A Communion of Saints
Terence Culleton has assembled a conclave of fictional saints whose legends, lives, libidinous sin quests, sonnets, and songs reverberate with the heroic loneliness of the human condition. These men and women starve, flagellate, isolate, and emasculate themselves in order to transcend the fleshly condition. Some achieve transcendence, others fail, but their efforts are recounted in impeccably crafted verse, metered and rhymed, ironic and raucous, invested with a spectral and irreducible sense of mystery. In these poems, imagination marries itself to form: the issue is a true communion of souls.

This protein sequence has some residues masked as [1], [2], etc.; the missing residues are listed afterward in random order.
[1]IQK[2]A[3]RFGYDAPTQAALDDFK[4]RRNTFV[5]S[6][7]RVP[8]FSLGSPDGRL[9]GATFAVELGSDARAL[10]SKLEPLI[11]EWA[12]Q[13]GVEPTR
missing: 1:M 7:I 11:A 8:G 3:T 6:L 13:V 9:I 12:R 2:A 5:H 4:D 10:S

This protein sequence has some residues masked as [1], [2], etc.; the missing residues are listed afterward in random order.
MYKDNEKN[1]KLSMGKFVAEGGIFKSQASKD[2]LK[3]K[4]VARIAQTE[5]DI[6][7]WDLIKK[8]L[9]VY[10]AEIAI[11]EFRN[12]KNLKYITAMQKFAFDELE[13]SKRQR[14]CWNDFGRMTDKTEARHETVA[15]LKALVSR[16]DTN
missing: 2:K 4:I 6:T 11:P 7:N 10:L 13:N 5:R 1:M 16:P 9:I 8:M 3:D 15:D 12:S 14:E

Eternal Life sparkles with a poetry that is witty and passionate, inspired and urbane, exploring life’s mysteries—family, love, religion, work—with compassion and faith. Each story is at heart an affirmation of what the heart knows best. A contemporary “Passionate Shepherd” incites his wife to frolic; a boy feels desire’s burgeoning against cruelty’s backdrop; a couple contends with the triumphs and catastrophies of childbirth and parenthood. The dead are memorialized, the ugly and neglected flash with beauty, and long-suppressed voices rise to the throat. Culleton celebrates what is essential about the human soul: its fortitude, its eccentricity, its grace. The ephemera of the everyday yield inevitably to what’s eternal and heart-breaking and enduringly ecstatic about our soul-time here in this garden we call Earth.